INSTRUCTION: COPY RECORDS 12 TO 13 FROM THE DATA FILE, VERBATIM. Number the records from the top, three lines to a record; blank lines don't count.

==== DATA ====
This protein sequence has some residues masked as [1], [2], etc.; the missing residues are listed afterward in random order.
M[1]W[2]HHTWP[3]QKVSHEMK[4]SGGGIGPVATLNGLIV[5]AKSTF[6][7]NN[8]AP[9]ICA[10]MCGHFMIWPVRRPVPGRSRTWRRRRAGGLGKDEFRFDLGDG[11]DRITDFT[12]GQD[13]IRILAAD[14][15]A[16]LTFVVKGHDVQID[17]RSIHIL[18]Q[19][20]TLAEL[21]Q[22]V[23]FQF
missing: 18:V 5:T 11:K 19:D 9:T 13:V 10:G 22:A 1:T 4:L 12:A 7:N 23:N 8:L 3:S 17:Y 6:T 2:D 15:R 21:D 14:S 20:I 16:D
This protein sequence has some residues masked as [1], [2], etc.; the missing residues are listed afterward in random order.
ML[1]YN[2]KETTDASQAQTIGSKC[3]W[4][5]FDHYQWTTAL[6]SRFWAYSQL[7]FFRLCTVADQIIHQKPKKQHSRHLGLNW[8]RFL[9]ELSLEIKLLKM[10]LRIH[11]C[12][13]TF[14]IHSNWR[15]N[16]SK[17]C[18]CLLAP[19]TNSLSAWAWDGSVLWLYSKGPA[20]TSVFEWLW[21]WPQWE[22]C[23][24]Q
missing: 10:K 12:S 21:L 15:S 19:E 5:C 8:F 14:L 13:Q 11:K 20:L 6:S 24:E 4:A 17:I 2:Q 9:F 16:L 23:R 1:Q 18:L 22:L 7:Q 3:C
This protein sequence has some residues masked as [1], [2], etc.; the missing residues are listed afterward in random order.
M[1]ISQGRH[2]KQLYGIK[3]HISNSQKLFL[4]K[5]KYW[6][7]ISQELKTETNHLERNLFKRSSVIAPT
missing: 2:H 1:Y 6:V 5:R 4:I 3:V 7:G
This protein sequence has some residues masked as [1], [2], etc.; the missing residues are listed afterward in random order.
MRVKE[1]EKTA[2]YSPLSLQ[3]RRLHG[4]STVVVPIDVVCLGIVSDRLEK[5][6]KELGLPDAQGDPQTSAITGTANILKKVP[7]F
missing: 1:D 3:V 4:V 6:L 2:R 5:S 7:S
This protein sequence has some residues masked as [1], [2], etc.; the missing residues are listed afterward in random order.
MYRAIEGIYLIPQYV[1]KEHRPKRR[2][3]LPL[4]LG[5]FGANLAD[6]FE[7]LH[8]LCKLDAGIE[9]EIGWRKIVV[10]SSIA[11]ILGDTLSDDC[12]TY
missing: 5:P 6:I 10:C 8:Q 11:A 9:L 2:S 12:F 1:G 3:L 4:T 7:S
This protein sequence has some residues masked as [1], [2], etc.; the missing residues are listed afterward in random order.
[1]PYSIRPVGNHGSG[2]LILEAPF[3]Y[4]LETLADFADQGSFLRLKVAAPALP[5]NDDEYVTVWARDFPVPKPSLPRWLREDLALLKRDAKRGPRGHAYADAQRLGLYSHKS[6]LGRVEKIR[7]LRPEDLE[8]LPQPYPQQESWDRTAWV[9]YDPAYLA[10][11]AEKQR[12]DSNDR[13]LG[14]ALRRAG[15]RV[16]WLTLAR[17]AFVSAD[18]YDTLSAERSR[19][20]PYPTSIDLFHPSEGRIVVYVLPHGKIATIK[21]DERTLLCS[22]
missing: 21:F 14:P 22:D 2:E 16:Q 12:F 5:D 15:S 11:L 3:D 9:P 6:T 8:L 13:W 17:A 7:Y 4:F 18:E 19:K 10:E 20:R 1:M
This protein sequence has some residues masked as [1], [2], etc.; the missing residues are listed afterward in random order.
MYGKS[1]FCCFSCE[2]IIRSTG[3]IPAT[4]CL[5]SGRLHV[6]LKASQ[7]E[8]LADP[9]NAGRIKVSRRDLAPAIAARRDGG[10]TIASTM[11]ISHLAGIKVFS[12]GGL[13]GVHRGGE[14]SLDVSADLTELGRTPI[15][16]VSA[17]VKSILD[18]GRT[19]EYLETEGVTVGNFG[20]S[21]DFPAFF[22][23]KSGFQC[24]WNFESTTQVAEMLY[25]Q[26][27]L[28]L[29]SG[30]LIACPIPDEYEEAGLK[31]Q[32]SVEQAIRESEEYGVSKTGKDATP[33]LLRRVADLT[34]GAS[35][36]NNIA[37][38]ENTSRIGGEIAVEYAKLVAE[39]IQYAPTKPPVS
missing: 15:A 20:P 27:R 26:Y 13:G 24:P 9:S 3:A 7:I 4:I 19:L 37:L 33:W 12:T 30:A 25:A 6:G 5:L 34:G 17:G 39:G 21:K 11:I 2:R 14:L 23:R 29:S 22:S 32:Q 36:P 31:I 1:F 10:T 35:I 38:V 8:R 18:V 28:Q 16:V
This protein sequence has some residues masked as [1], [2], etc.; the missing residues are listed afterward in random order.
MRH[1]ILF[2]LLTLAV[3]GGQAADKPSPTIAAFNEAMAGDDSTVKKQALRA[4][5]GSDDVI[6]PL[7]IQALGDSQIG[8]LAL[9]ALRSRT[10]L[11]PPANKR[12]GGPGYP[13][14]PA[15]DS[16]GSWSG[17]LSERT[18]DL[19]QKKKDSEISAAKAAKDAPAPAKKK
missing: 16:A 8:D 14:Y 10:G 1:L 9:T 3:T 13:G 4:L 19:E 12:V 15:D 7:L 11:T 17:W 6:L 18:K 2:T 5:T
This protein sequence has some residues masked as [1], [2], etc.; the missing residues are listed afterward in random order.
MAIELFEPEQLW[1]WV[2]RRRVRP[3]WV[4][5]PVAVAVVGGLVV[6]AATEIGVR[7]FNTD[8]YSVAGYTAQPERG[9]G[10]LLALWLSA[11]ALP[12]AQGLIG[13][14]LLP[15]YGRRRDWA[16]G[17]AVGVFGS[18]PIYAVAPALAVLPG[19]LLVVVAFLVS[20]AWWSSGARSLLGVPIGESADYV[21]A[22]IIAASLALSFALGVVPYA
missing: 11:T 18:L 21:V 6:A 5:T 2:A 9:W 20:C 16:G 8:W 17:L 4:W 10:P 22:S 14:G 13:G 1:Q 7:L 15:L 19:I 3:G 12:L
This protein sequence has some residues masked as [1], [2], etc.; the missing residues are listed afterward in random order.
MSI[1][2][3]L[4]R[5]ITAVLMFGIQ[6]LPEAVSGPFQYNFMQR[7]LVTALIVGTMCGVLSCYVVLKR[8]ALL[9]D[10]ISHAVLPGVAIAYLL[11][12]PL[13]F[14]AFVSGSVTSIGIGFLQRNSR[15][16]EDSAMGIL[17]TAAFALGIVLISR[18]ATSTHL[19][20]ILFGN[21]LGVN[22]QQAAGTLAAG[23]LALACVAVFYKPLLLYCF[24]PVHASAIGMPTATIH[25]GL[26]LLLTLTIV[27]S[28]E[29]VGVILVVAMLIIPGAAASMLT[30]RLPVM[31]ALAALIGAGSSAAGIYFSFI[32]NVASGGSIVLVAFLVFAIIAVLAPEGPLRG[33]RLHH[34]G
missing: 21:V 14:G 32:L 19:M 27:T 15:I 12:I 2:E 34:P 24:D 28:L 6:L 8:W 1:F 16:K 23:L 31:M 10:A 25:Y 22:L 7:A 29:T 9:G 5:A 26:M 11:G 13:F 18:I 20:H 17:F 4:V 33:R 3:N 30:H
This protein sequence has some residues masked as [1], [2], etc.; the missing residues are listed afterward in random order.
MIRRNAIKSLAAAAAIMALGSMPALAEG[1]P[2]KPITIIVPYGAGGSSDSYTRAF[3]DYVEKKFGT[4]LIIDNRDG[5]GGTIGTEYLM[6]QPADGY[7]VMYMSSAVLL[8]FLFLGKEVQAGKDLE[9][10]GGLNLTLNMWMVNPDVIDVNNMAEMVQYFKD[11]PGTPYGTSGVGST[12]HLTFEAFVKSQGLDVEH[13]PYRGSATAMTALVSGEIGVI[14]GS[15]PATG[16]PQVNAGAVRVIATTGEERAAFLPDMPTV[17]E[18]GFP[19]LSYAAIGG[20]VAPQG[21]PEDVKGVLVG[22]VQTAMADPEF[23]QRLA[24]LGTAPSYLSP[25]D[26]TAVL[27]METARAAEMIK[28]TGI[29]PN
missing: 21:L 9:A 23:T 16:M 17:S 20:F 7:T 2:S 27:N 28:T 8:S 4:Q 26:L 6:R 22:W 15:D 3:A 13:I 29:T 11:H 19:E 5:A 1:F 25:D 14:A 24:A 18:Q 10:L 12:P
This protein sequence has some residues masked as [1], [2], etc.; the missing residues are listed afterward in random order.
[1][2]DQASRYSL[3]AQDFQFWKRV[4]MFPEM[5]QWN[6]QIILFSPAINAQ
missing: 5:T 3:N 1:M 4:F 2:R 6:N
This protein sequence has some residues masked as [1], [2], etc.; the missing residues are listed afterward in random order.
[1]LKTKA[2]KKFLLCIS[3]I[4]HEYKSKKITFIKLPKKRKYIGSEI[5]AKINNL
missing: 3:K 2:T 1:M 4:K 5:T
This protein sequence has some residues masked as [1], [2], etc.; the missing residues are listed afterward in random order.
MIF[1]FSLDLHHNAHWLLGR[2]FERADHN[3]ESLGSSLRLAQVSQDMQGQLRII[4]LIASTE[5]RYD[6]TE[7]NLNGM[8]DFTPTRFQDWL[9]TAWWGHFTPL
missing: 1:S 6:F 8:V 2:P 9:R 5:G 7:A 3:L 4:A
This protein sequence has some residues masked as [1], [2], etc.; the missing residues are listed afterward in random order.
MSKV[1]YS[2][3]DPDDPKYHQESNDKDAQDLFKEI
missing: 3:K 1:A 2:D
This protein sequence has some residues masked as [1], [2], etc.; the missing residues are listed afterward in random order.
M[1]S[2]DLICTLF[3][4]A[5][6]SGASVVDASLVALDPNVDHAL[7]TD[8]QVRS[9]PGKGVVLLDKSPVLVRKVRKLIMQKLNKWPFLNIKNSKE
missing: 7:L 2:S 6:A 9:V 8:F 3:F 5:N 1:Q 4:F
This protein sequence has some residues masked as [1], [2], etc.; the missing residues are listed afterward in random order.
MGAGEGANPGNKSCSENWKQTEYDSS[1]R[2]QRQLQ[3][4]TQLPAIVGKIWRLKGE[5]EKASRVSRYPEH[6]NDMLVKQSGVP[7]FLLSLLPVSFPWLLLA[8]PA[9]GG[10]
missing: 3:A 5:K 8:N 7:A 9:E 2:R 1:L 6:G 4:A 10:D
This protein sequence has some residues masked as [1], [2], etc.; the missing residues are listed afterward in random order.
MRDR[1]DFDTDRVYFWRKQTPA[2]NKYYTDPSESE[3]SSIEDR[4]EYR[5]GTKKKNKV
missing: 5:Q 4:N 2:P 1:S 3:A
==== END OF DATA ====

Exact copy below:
This protein sequence has some residues masked as [1], [2], etc.; the missing residues are listed afterward in random order.
[1][2]DQASRYSL[3]AQDFQFWKRV[4]MFPEM[5]QWN[6]QIILFSPAINAQ
missing: 5:T 3:N 1:M 4:F 2:R 6:N
This protein sequence has some residues masked as [1], [2], etc.; the missing residues are listed afterward in random order.
[1]LKTKA[2]KKFLLCIS[3]I[4]HEYKSKKITFIKLPKKRKYIGSEI[5]AKINNL
missing: 3:K 2:T 1:M 4:K 5:T